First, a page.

Bjarni gullbrárskáld Hallbjarnarson (BjHall)
11th century; volume 1; ed. Alison Finlay;
Kálfsflokkr (Kálffl) - 8
Bjarni gullbrárskáld Hallbjarnarson (BjHall) is mentioned only in the passages in the kings’ sagas in which stanzas from Kálfsflokkr, his sole surviving poem, are cited. He is generally identified, however, with the Icelander Bjarni Hallbjarnarson named in Þorgríms þáttr Hallasonar, which is preserved in Hulda-Hrokkinskinna (H-Hr; Fms 6, 32; ÍF 9, 298-303). He is there said to be the son of Hallbjǫrn skefill ‘Scraper’ of Laxárdalur in Skagafjörður, northern Iceland, and to have a brother called Þórðr, neither of whom is known elsewhere. The þáttr represents Bjarni, early in the reign of King Magnús Óláfsson (1035-47), presenting a poem to Kálfr Árnason, which includes praise of his deeds at the battle of Stiklastaðir (Stiklestad, 1030), and being killed immediately by Þorgrímr Hallason, a follower of King Óláfr; see further Biography of Kolgrímr litli ‘the Small’ (KolgrII), and Kolg ÓlII. This cannot be true according to the evidence of the stanzas printed below, however, since those representing Kálfr’s loss of the friendship of King Magnús and his campaigning in Orkney must have been composed as late as the mid 1040s. It seems most likely that the author of the þáttr knew of a poem by Bjarni in honour of Kálfr, but was not familiar with its content.
In the U redaction of Skáldatal ‘biarni gvllbraskalld’ is listed as a poet of Kálfr Árnason, and also included among the poets of Óláfr Tryggvason (r. c. 995-c. 1000), which must be a mistake: in the 761aˣ redaction this poet is simply named Bjarni skáld (SnE 1848-87, III, 253, 261, 269).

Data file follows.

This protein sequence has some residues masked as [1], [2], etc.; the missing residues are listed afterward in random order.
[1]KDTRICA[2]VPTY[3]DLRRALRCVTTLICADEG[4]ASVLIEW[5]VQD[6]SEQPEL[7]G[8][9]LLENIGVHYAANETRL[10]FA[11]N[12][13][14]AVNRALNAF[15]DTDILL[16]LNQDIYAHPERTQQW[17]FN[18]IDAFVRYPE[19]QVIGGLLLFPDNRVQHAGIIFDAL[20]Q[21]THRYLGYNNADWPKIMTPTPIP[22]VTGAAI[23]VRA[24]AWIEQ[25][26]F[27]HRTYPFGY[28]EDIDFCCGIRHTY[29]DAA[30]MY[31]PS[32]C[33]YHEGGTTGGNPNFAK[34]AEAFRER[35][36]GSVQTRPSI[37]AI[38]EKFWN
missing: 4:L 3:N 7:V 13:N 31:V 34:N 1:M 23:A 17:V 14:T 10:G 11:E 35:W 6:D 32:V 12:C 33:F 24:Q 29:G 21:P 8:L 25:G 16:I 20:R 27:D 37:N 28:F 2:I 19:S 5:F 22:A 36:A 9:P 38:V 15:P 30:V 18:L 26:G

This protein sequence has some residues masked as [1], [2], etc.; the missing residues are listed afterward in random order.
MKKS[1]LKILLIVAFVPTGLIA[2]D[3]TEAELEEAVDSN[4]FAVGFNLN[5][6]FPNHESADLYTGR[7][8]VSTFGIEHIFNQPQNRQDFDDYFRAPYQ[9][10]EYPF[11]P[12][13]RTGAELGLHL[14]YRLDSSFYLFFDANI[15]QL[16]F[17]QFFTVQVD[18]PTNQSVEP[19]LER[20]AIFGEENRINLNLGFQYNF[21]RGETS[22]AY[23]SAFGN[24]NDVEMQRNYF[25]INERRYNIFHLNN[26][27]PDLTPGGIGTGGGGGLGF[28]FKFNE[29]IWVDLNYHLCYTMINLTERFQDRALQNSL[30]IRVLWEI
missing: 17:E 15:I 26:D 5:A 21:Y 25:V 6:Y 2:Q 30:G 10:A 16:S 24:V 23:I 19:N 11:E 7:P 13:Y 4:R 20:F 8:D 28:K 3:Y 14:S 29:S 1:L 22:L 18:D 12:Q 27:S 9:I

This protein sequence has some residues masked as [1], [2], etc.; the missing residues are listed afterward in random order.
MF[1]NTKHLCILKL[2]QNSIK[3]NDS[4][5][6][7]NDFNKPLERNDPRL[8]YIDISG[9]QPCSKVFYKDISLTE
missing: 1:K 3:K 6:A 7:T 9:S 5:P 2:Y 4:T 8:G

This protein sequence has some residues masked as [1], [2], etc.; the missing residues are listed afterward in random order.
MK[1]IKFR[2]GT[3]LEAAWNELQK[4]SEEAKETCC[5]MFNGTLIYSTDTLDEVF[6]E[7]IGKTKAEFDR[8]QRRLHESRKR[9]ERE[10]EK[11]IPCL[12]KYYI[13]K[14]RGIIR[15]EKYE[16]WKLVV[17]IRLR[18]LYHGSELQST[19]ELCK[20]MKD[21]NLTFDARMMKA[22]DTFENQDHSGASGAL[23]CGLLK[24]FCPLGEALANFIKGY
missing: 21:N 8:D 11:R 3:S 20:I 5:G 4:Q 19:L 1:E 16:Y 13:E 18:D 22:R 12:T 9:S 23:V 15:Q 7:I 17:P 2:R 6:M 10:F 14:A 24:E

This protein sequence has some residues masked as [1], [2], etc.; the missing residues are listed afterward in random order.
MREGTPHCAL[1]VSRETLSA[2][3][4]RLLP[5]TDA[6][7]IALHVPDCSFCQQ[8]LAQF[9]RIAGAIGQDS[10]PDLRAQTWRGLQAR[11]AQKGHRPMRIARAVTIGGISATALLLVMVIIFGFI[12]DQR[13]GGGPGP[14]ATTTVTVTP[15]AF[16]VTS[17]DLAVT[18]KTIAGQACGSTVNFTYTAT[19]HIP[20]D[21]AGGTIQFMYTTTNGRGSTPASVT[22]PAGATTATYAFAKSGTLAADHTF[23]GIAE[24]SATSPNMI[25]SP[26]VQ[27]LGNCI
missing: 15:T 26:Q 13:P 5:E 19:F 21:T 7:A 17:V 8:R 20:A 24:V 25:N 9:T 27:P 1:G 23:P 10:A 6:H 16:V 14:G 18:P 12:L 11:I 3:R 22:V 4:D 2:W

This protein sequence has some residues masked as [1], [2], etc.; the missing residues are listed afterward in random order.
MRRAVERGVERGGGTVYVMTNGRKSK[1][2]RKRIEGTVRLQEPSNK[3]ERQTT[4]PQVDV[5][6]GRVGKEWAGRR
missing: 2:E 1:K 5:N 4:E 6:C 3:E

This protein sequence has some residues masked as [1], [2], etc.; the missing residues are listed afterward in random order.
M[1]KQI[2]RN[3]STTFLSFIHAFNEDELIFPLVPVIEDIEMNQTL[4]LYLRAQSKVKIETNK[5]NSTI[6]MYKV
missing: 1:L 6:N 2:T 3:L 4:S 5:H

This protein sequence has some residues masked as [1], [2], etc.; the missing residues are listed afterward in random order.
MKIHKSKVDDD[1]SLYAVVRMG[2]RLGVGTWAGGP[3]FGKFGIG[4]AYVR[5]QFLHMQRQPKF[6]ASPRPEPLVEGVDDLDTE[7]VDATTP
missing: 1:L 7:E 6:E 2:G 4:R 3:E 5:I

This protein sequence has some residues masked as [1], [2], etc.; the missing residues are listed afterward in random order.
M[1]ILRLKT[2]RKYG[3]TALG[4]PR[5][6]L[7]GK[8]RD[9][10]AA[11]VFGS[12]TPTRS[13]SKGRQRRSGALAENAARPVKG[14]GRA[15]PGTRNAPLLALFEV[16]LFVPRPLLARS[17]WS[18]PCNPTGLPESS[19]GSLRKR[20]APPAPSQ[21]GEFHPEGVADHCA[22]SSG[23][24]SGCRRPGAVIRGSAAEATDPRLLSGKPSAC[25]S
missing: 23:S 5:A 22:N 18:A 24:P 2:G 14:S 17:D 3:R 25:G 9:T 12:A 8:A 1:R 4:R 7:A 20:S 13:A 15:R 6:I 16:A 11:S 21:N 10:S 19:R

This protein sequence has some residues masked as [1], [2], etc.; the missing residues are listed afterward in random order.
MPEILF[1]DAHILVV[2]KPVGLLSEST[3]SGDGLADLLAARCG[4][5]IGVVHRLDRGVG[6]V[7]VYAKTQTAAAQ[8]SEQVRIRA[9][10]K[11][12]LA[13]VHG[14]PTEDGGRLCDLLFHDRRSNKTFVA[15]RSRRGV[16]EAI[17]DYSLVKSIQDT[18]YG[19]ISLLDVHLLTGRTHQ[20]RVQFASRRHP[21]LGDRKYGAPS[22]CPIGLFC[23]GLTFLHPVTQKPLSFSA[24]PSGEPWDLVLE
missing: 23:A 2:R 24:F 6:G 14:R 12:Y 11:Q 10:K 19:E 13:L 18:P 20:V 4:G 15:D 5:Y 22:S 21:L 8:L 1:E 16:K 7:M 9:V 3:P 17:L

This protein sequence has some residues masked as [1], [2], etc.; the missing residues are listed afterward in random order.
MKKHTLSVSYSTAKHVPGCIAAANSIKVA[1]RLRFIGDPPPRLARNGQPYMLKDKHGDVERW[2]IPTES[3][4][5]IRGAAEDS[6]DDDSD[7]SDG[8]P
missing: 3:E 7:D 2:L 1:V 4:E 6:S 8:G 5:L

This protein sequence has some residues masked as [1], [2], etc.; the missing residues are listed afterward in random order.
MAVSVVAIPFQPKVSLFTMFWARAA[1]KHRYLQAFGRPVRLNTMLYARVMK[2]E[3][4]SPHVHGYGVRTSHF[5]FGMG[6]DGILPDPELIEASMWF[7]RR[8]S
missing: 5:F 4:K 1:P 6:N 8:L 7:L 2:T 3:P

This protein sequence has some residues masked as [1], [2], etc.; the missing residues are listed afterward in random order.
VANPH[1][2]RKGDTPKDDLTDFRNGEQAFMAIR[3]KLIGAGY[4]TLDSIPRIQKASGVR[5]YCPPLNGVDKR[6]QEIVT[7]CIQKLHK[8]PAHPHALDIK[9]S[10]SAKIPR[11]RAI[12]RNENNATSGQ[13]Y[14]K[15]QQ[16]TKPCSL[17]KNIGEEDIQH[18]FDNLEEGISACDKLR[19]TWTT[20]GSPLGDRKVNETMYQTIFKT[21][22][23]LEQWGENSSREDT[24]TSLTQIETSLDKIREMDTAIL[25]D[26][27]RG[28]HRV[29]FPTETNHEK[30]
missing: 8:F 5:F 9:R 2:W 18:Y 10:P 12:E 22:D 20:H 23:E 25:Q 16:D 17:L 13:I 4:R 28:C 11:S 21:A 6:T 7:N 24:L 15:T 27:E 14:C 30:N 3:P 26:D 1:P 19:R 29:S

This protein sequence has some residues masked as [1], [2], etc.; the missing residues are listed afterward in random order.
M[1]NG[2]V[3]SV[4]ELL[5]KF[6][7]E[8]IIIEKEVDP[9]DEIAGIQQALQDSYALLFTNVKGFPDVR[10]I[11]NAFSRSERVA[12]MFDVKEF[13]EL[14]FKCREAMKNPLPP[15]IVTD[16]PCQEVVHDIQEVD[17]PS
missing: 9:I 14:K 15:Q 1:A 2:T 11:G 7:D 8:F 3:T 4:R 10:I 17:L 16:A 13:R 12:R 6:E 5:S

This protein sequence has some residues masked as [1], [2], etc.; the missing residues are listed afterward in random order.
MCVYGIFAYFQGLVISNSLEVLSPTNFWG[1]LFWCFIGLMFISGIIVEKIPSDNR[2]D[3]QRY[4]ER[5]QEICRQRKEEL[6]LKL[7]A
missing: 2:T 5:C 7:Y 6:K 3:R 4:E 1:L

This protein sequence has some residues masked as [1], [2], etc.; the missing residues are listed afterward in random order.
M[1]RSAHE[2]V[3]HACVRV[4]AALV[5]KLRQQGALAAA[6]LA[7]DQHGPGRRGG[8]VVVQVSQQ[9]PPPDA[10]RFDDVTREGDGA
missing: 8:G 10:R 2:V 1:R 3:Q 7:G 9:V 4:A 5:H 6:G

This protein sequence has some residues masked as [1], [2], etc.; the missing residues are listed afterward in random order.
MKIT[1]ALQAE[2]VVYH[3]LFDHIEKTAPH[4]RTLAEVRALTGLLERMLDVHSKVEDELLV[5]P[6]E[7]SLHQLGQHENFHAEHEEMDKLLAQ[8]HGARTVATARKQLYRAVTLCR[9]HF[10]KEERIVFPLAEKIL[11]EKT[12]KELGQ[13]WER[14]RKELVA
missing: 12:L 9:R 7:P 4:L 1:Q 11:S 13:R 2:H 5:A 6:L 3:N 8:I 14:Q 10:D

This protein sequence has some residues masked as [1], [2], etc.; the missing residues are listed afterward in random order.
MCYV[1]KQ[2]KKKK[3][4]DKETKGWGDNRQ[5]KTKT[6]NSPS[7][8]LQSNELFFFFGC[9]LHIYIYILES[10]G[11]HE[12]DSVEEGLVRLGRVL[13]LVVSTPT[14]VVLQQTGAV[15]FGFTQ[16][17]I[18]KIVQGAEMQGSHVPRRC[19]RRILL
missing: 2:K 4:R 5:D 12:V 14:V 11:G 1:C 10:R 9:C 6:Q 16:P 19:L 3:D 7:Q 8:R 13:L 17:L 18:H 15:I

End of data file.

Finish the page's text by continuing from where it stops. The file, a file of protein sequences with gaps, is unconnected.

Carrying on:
Bjarni’s nickname (recorded both with and without inflectional ‑(a)r-; see Lind 1920-1, 123) suggests that Bjarni was identified as the poet of someone, presumably a woman, nicknamed gullbrá ‘Gold-eyelash’. The same nickname gullbrá or gullbráskáld is also associated with the elusive Gizurr svarti (Gizsv; see his Biography in this volume).
Kálfsflokkr (‘Flokkr about Kálfr’)
Alison Finlay 2012, ‘(Introduction to) Bjarni gullbrárskáld Hallbjarnarson, Kálfsflokkr’ in Diana Whaley (ed.), Poetry from the Kings’ Sagas 1: From Mythical Times to c. 1035. Skaldic Poetry of the Scandinavian Middle Ages 1. Turnhout: Brepols, p. 877.
Skj: Bjarni Hallbjarnarson gullbrárskáld: Kalfsflokkr, o. 1050 (AI, 393-6, BI, 363-5)
SkP info: I, 885
5 — BjHall Kálffl 5I
Cite as: Alison Finlay (ed.) 2012, ‘Bjarni gullbrárskáld Hallbjarnarson, Kálfsflokkr 5’ in Diana Whaley (ed.), Poetry from the Kings’ Sagas 1: From Mythical Times to c. 1035. Skaldic Poetry of the Scandinavian Middle Ages 1. Turnhout: Brepols, p. 885.
|Jǫrð rétt vígi at varða
vígreifr fyr Ôleifi;
brauzt við bragning nýztan
bág; þat kveðk mik frôgu.
|Fyrr gekkt á stað Stiklar |
stór verk, en óð merki;
satts, at sókn of veittir
snjallr, unz gramr vas fallinn.
Vígreifr, rétt at varða jǫrð vígi fyr Ôleifi; brauzt bág við nýztan bragning; þat kveðk mik frôgu. Fyrr gekkt stór verk á Stiklarstað, en merki óð; satts, at of veittir snjallr sókn, unz gramr vas fallinn.